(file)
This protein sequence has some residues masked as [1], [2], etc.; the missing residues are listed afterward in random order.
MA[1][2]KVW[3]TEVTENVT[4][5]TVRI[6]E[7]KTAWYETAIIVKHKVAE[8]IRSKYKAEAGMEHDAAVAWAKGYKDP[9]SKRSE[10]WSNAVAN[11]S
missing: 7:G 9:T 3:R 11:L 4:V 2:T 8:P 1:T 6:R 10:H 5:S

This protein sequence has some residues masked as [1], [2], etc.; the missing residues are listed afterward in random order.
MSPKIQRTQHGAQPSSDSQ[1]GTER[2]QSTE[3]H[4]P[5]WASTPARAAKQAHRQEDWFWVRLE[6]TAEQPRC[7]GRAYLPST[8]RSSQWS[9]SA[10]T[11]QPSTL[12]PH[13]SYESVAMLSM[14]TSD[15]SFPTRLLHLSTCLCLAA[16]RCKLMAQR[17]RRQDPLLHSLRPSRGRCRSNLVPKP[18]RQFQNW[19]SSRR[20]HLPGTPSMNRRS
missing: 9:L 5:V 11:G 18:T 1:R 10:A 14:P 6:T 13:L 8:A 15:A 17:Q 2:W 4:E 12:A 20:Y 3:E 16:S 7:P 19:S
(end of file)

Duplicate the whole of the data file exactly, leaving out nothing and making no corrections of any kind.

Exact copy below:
This protein sequence has some residues masked as [1], [2], etc.; the missing residues are listed afterward in random order.
MA[1][2]KVW[3]TEVTENVT[4][5]TVRI[6]E[7]KTAWYETAIIVKHKVAE[8]IRSKYKAEAGMEHDAAVAWAKGYKDP[9]SKRSE[10]WSNAVAN[11]S
missing: 7:G 9:T 3:R 11:L 4:V 2:T 8:P 1:T 6:R 10:H 5:S

This protein sequence has some residues masked as [1], [2], etc.; the missing residues are listed afterward in random order.
MSPKIQRTQHGAQPSSDSQ[1]GTER[2]QSTE[3]H[4]P[5]WASTPARAAKQAHRQEDWFWVRLE[6]TAEQPRC[7]GRAYLPST[8]RSSQWS[9]SA[10]T[11]QPSTL[12]PH[13]SYESVAMLSM[14]TSD[15]SFPTRLLHLSTCLCLAA[16]RCKLMAQR[17]RRQDPLLHSLRPSRGRCRSNLVPKP[18]RQFQNW[19]SSRR[20]HLPGTPSMNRRS
missing: 9:L 5:V 11:G 18:T 1:R 10:A 14:P 6:T 13:L 8:A 15:A 17:Q 2:W 4:E 12:A 20:Y 3:E 16:S 7:P 19:S